Portable weigh bridges are placed on the zone. The tractors drive over the scale and cutters tickets are endorsed. Then the hydraulic arms on the side-loading trailers spill the cane onto the zone. A Matriarch cane loader then loads the loose cane into trailers. Transport is handled by a company in which Ant has shares and manages day to day. Every truck trailer has loading cells that measure the exact load. Although these units are expensive Ant believes they are good investments – not only because they highlight overloading but, more importantly, underloading. Avoiding underloading is also the reason behind loading loose cane as opposed to bundles. Ant explains that, when loading bundles with a crane, you are limited to loading a full bundle or nothing at all. The cost of this is realised at the end of a load, eg: You have capacity to load 2 more tonnes but your bundles are all 3 tonnes; if you overload, you risk rejection at the mill. If you underload, you affect the bottom line of your transportation costs. Although this is not felt immediately, it is something that adds up quickly, quietly eating away at your profit margins.

Another valuable measuring and monitoring tool on all Ant’s trucks are the MiX Telematics fleet management units (MiX Telematics bought Compass Fleet Management in 2014) – the costs hereof are easily covered in the savings that result from improved responsible driver behaviour.

Why Matriarch cane loaders? Ant explains: “They have much lower fuel consumption, they slew, which minimises manoeuvring on zone. They load 50% faster. They also have longer booms and an additional ‘elbow’ in the boom which means they can get into the trailer and compact the cane tightly.”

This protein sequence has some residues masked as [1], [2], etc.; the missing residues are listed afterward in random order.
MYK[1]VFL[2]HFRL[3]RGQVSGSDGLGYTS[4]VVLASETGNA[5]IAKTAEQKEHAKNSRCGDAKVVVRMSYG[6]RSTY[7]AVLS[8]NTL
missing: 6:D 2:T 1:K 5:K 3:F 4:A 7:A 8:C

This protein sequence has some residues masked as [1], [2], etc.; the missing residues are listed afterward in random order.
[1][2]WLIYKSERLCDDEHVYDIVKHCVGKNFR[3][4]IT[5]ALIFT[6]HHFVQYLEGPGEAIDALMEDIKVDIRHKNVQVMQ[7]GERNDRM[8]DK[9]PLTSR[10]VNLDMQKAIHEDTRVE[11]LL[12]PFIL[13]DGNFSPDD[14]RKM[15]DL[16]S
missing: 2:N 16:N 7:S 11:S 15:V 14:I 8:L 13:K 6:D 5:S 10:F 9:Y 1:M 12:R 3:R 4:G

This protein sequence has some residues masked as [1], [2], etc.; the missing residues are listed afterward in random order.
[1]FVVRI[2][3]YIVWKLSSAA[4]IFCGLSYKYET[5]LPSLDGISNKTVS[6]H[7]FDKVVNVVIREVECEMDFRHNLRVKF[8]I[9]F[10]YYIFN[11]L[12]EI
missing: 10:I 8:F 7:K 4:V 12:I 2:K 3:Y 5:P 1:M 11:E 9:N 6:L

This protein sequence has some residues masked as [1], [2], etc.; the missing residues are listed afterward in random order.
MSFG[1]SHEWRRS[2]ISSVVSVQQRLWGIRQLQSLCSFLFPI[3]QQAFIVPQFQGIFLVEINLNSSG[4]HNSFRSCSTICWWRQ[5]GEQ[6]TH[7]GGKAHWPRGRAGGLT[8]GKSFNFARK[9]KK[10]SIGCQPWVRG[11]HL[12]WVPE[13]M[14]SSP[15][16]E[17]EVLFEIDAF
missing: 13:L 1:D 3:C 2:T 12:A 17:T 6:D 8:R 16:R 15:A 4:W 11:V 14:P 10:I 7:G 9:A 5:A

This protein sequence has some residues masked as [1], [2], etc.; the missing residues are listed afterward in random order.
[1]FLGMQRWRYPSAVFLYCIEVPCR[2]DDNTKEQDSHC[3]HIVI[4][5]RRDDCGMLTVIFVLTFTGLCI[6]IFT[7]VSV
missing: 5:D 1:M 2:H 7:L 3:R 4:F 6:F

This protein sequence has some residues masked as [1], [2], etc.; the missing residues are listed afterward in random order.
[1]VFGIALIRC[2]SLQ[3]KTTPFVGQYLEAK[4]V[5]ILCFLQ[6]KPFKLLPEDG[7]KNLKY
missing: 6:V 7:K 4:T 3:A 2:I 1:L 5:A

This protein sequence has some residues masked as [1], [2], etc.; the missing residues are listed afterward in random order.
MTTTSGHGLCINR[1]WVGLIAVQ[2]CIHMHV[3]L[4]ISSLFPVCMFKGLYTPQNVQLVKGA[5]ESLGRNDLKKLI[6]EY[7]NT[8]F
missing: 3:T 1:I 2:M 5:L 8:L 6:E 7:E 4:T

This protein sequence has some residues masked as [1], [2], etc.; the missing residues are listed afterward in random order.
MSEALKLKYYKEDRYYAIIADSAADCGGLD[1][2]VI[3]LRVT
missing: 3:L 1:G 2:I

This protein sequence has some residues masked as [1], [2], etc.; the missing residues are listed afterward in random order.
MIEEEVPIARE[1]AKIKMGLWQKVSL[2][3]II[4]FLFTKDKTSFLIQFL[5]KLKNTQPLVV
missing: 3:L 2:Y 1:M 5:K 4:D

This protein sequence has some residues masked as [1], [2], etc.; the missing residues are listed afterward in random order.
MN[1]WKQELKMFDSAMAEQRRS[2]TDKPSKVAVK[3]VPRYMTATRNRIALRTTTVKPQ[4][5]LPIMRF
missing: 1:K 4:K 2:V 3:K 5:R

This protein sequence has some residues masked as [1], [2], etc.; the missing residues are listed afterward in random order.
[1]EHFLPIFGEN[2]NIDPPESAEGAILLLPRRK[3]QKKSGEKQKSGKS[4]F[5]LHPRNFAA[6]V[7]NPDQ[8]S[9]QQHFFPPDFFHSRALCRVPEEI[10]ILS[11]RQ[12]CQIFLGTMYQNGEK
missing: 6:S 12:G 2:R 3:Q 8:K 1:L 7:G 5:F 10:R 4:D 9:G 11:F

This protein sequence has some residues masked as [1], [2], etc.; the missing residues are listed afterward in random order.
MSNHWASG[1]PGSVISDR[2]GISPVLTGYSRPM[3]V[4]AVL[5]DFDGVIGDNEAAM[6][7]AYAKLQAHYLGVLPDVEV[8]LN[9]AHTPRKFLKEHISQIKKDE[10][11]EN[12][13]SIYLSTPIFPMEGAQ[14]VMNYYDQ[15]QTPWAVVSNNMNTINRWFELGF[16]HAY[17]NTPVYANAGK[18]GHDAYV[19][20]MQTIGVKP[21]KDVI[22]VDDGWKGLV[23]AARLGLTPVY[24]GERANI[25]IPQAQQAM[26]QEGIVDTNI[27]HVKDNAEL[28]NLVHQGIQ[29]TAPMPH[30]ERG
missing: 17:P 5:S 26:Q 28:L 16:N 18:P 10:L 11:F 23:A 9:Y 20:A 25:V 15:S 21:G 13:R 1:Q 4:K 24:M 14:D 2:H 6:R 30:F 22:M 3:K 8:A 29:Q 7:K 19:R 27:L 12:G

Goble Estates produce all their own seedcane. Last year they planted 3000 tonnes and sold a further 4000 tonnes.

Currently there is an abundance of N39 but they are getting rid of it quite quickly, choosing instead to use some of the newer varieties like N48, N51 and N52. They are also planning in some more N54, N55, N58, and N59 – which is proving to be rather impressive, especially in the valley bottoms, along with N55 and N48. N52 is probably the favourite child right now but, no matter how well a variety does it will always be limited to no more that 25% of the land because anything can happen to a variety (N29 being the biggest case in point).

Some of the seed cane is heat treated at the central plant at Gledhow. Heat-treated cane will be placed in the 200 -250mm deep furrow in an overlapped formation; untreated cane is placed ‘double stick, head to toe’. 2:3:4 fertiliser at a rate of 200kgs per hectare is then placed in the furrow and the cane sticks cut into about 30cm pieces.

At this point, I was ready to hear about the spraying for Thrips but Quinn doesn’t do that; they try to finish all planting by Christmas, Thrips only arrives in February and because the chemicals have a 3-month lifespan, it makes spraying marginally useful at best. They prefer to focus on a recipe of healthy soils + healthy plants = lower insect damage. Having said this, Yellow aphid have given them the run-around the last few years … SASRI is working hard to learn more about its movements and characteristics. Until they formulate a better battle plan, Simiah continues to watch all fields carefully and spray it when they find it.